The N. American Nature Photographer’s Assn. (NANPA) chooses “Yellowstone Hot Spring at Sunset” as one of the top 100 nature photographs of 2016. Tom Horton’s photo from Grand Prismatic Spring in Yellowstone National Park‘s Midway Geyser Basin picks up orange and purple sky reflections on sinuous travertine terraces, framed by a forested horizon. “This very popular tourist spot is totally vacant by sunset,” Tom notes, “and like many Yellowstone locations, it completely changes character in the twilight. Anybody could make this photo, but nobody is there.”
Two more of Tom’s photographs were semi-finalists in NANPA’s competition, which drew 2,600 entries from 275 professional photographers. “Receding Tide, Canon Beach” frames an Oregon seascape with sunset-tinged clouds.
“Black on Red” juxtaposes a foreground of black rocks with a red sandstone plateau at Nevada’s Valley of Fire State Park, while a jagged monolith dominates the horizon.
This photograph embodies a common problem with southwestern USA sunsets: The red colors are beyond belief. Literally.
The effect of brilliant scarlet sunset on rock that is striped psychedelically with red, orange and yellow creates scenes right out of the crimson heaven or perhaps the fiery furnace of hell. Either way, the person who has not seen such a scene with his or her own eyes will not believe it really exists. I, and many other photographers, have sometimes been accused of pushing the saturation or emphasizing the reds past nature’s capability into some gaudy realm of poor taste. I plead not guilty, and I find myself sometimes moderating the colors to stay within the realm of limited human perception. In this scene from the Valley of Fire state park near Las Vegas, Nevada, I have toned down the red rock stripes, and emphasized the blue and indigo sky tones with credibility in mind.
The ultimate solution to this problem, and what I urge upon you if you haven’t done this — is to get out in the redrock desert and see it for yourself. Camp among the rocks, eat dinner early, and wander about at sunset to see fire on rock for yourself. (Pricing Schedule B)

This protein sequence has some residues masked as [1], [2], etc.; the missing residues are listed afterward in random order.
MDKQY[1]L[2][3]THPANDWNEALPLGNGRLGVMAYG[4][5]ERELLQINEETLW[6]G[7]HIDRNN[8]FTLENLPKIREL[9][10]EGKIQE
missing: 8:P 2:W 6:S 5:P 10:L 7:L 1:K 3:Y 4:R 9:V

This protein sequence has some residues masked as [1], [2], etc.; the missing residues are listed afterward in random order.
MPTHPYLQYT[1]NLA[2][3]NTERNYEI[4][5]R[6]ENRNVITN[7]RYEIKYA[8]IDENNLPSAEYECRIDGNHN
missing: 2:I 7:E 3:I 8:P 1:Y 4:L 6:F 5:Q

Striped rocks are so cool! Everywhere they stick their heads up, people come to see and photograph them. What’s more, we like to name them after waves, apparently seeing something in their undulations that resembles waves in the water. Perhaps the most famous such formation is The Wave, a couple hundred miles from this location in Arizona. It’s so spectacular that it overshadows this some what smaller spectacle at the Valley of Fire State Park near Las Vegas, Nevada, named the Fire Wave.
Both of these natural wonders are managed by governments without photographers in mind. Both require hikes — although the Fire Wave hike is quite a bit shorter than The Wave’s hike – and both require that you leave at sunset and not stay overnight.
These regulations overlook the fact that desert rock formations are always at their visual best at sunrise and sunset. Visiting them in the middle of the day is, for the photographer, underwhelming. To see them at their stunning best requires you to break the rules — so I do. This particular day at the Fire Wave, a spectacular sunset was brewing, and I had no intention of being out of the park by sunset. You have to suffer for your art, they say, and so this day I suffered the irritation of park rangers as I didn’t get back to my car and out of the park until after dark. They could have gotten strict with my lawbreaking, but they didn’t and I like to think they understand the artist’s need to push the envelope for the sake of beauty.
Look down to your feet! It is incredible what you will see. This scene is one of those that I would have missed if I had not been in the habit of looking at my feet — a practice that comes from years of hiking and backpacking.
It is a rather ordinary scene without the small black stones that have weathered away and come to rest on the red and white striped sandstone. I first noticed it in the afternoon, when the overhead sun made the rock brownish and the sky gray, but it was a good enough photo that I did a bunch of exposures, then went on my way. Returning this way later, after sunset, the low-angle red light transformed it entirely, and I made more shots. This is my favorite — the heightened drama from the low, red light sets it on fire.
Valley of Fire is a smallish and dramatic redrock state park near Las Vegas, Nevada, that is under-appreciated. With the exotic lure of Vegas so close, millions pass by this desert masterpiece on their way to buy a piece of the glitter. I’m not a huge fan of the Las Vegas resort scene, however, and so you’re more likely to find me nearby, at the Valley of Fire, eyes down at my feet.